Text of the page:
Mary succeeds in putting a human face on these comments about "alternative education," with her exploration of the brains and hearts that can make "no child left behind" a reality, rather than just a fight over text scores:

Why Involve At-Risk Students With Theater?

Mary Vasey

The Gazette, November 23, 2008, p. A10

Why do it? Why theater with so-called at-risk students?

Here, with fictional names, but real-life events, is a composite answer drawn from one teacher’s 25 years of experience.

Imagine you are working with alternative school students. You are putting together a play, a performance. There is no stage or auditorium in their building, so you arrange to have the performance in a local professional venue.

You take the bright, the tough, the sad, the turned off, the uncontrollably creative and find they are really interested in being in a play.

You find parts for 15 actors and you suffer through weeks of frustration. The drama in their lives sometimes gets in the way of the drama on the stage.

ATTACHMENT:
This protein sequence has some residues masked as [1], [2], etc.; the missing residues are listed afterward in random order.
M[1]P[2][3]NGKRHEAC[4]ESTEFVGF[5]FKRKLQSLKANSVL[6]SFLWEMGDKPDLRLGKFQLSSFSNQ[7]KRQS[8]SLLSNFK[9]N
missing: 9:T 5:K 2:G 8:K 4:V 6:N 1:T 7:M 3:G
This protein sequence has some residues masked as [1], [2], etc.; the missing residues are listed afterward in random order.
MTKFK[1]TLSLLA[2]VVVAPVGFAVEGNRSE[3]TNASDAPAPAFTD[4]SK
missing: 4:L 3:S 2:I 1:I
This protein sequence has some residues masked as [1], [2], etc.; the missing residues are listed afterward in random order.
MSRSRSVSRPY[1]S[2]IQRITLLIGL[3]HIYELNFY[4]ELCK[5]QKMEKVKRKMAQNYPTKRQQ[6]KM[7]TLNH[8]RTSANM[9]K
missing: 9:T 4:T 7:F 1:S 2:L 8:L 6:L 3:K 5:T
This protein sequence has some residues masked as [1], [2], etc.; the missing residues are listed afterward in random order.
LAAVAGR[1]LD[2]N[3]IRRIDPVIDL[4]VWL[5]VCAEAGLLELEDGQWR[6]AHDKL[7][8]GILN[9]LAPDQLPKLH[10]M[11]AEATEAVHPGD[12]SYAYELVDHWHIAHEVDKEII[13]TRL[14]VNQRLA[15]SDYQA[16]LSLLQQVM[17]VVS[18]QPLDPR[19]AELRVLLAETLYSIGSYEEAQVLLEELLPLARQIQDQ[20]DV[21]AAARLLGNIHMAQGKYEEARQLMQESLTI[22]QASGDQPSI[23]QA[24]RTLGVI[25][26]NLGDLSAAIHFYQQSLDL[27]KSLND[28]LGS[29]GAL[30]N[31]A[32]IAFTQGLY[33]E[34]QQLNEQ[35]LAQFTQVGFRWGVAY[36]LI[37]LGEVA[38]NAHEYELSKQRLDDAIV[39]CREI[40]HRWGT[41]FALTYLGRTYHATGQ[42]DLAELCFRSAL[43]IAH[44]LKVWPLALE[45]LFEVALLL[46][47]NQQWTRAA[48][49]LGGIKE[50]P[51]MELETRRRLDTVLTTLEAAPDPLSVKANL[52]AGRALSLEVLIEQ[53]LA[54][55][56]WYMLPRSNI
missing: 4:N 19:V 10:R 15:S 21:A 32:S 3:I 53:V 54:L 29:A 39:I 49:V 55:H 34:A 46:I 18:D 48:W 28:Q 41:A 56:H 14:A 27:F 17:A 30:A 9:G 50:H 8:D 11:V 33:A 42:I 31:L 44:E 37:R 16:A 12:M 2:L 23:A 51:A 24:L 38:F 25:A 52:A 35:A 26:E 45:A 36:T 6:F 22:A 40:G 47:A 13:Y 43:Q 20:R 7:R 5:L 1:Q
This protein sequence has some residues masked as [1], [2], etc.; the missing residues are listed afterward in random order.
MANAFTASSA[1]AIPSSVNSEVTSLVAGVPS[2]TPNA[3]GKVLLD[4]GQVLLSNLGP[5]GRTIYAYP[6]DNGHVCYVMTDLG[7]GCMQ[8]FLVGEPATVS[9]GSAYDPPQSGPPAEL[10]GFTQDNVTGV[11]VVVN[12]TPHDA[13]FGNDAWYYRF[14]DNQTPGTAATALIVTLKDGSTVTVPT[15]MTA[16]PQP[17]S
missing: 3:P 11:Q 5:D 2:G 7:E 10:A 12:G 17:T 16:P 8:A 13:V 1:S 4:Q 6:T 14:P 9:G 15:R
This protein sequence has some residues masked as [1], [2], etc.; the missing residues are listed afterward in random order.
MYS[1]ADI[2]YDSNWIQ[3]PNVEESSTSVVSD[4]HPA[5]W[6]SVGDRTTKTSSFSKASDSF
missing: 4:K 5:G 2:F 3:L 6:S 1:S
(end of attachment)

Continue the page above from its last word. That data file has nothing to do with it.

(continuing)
They complain about having to memorize so much and find fault with the script. Pete, the male lead, is sent to a detention center and you have to negotiate with the probation officer to let him stay after school to rehearse.

Jen and Al fall in love, then break up. They refuse to occupy the stage at the same time. The problem is that they are playing a loving brother and sister. Cindy calls Jen a “ho” and they come close to fighting.